Credibility is Essential
May 26, 2008
In my advanced PR Writing class we are reading a book called “Made to Stick” written by brothers, Dan Heath and Chip Heath. In the book, the authors outline the six important principles of stickiness. In my last post I discussed the importance of concreteness and in this post will focus on the principle of credibility.
Credibility makes an audience believe an idea or a message. If there is no credibility, an audience will not consider an idea or a message as truthful.
In “Made to Stick,” the Heath brothers discuss a variety of ways that will give a message or an idea the credibility it needs to make an effect on its audience. First way to achieve credibility is to use an authority. We believe our parents when they tell us things because we consider them as figures of authority. Also, if the president of our country conveys a message, we are more likely to consider it to be true because he is an authority in our eyes (hypothetically speaking). Authority figures can be experts, celebrities and other aspirational figures.
Another way to establish credibility is to use an “anti-authority.” According to Dan and Chip Heath, and anti-authority is someone who does not necessarily have the status of a celebrity or an aspirational figure, but is thought to be honest and experienced on the subject matter. The book uses Pam Laffin as an example of an anti-authority for a campaign against smoking. Pam is a woman who started smoking at the age of ten and developed emphysema by the age twenty-four. She also suffered a failed lung transplant. Pam Laffin is a good example of an anti-authority because she is a real-life example of the negative impact that smoking has on a human body. Pam is a good example because she is not an actress and has no ulterior motives for participating in this campaign. It is proven that people will be more receptive to a message if they know that the person relaying that message is doing it out of their own free will. The receiver of the message has much more trust in the message. The books asserts that sometimes anti-authorities are at times even better than authorities.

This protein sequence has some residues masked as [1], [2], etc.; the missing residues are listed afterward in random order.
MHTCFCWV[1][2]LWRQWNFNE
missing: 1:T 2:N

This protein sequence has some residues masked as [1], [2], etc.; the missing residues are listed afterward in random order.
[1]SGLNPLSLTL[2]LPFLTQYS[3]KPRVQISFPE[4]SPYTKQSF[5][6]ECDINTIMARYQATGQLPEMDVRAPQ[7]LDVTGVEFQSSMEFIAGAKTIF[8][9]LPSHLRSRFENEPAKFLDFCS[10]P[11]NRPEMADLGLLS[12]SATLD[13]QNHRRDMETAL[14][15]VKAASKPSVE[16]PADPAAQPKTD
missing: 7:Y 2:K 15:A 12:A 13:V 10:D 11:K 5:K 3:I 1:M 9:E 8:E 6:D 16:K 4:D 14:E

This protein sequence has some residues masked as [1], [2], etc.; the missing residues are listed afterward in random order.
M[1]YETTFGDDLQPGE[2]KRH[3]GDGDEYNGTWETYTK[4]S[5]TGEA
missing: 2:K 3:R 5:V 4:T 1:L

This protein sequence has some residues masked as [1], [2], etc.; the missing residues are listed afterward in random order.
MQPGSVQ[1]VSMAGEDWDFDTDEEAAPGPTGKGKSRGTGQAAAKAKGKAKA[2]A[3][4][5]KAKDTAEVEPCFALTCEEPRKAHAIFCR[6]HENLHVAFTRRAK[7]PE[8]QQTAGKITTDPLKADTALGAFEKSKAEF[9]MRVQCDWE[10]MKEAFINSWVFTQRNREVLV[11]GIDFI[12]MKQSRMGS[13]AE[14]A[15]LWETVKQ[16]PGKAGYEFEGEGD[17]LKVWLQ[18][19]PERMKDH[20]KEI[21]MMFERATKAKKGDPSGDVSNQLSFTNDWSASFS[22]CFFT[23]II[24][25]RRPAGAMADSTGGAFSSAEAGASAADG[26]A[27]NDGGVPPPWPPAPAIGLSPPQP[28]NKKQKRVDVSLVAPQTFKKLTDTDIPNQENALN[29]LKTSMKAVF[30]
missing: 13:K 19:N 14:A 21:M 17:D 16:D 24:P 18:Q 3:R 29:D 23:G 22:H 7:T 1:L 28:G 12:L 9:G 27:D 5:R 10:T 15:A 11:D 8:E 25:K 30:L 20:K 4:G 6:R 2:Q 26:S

Another great example described in “Made to Stick” focuses on the audience as the credible source. In a famous Wendy’s “Where’s the Beef” campaign on 1984, Wendy’s customers are utilized as the source of credibility. This method doesn’t use external credibility or internal credibility, but it uses the audience. Wendy’s outsourced its credibility to its customers. The “customers” in this campaign verify the truth in that Wendy’s burgers are truly bigger than those from Burger King and McDonald’s. The challenge of asking customers to test a claim for themselves is known as “testable credential,” which according to Chip and Dan Heath can provide a large credibility boost.
Details are also essential to the credibility of a message. “Made to Stick” suggests that vivid and specific details in urban legends and other stories boost the credibility of that story. If the audience can easily picture the message that they are being told, they are more likely to believe in it. Humanizing statistic in a message is also very important because it helps add credibility instead of confusion. By utilization the above techniques, one can develop a clear message that will “stick” to your chosen audience.